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Egypt will not tolerate violation of coronavirus preventive measures: Prime minister

The PM said that infections were currently seeing an upward curve, urging citizens to adhere to the restrictions to avoid 'unnecessary difficult scenarios'

Ahram Online , Wednesday 4 Nov 2020
Madbouly
PM Madbouly
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Egypt’s Prime Minister Mostafa Madbouly said on Wednesday the country will exercise “zero tolerance” against people who fail to adhere to preventive measures against the coronavirus pandemic.

Coronavirus infections are currently increasing in Egypt.

According to a cabinet statement, Madbouly ordered relevant authorities to fine violators of preventive measures, mainly wearing face masks, among other measures.

He said infections are on an upward curve, urging citizens to adhere to the restrictions to avoid “unnecessary difficult scenarios.”

Madbouly said commercial, sports and tourism facilities that fail to commit to the preventive measures will be shut down.

Egypt has made wearing face masks in public places mandatory since 30 May, with violators facing hefty fines of up to EGP 4,000. However, most people in the country have not been adhering to the mask regulations, especially with the decline in reported infections over the past three months.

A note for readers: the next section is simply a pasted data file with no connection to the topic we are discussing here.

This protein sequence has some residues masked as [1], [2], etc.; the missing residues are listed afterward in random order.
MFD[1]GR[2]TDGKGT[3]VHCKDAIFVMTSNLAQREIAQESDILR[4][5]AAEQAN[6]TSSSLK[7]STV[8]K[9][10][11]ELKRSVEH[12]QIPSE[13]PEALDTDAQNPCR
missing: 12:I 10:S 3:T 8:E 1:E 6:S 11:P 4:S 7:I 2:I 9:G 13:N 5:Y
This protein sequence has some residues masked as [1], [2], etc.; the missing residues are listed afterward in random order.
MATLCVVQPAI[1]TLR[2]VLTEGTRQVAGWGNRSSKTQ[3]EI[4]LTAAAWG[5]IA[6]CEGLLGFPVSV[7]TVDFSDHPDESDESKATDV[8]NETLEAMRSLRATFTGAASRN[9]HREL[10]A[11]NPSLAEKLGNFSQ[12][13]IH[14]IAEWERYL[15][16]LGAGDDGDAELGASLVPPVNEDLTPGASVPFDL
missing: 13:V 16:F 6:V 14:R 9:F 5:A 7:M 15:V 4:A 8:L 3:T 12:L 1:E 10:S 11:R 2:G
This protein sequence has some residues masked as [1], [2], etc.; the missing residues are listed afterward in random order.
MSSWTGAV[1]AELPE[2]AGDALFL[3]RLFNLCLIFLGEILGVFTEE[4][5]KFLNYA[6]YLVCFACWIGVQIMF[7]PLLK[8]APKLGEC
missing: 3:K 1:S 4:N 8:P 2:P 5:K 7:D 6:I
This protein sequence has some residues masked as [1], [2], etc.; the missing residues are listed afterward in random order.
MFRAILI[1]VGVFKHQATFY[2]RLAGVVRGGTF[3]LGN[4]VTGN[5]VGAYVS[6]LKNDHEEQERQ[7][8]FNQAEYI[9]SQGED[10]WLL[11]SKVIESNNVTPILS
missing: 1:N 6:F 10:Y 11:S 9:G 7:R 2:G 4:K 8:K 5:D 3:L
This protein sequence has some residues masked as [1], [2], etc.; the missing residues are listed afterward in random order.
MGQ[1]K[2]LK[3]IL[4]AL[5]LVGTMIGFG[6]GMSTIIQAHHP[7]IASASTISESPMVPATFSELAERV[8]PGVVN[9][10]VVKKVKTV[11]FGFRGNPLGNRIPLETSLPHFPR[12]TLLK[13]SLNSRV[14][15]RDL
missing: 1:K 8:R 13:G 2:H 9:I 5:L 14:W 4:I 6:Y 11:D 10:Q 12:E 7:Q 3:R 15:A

This is the second warning by the government this week as the general public have been showing a relaxed enforcement of the preventive measures since a drop in coronavirus cases had been recorded in the past few months.

Madbouly said during a meeting on Monday with the higher committee tasked with managing the crisis of the pandemic that many citizens have not been complying with anti-coronavirus safety measures despite continued warnings from the authorities.

He warned that previous tough restrictions could be reinstated if non-compliance persists.

In October, Health Minister Zayed said Egypt will not be reinstating a full or partial lockdown if coronavirus infections surge once again, but instead will be responding to surges in cases within localised population clusters.

Egypt began the move towards a gradual reopening of its economy in June, easing the pandemic-related restrictions, including lifting a night-time curfew, reopening restaurants and places of worship, and resuming regular international flights as part of its plans to coexist with the virus.

Although the reported infection rate has been low since August, the government has repeatedly urged caution to avoid a potential second wave of the pandemic, particularly with the advent of autumn and the beginning of the new academic year.

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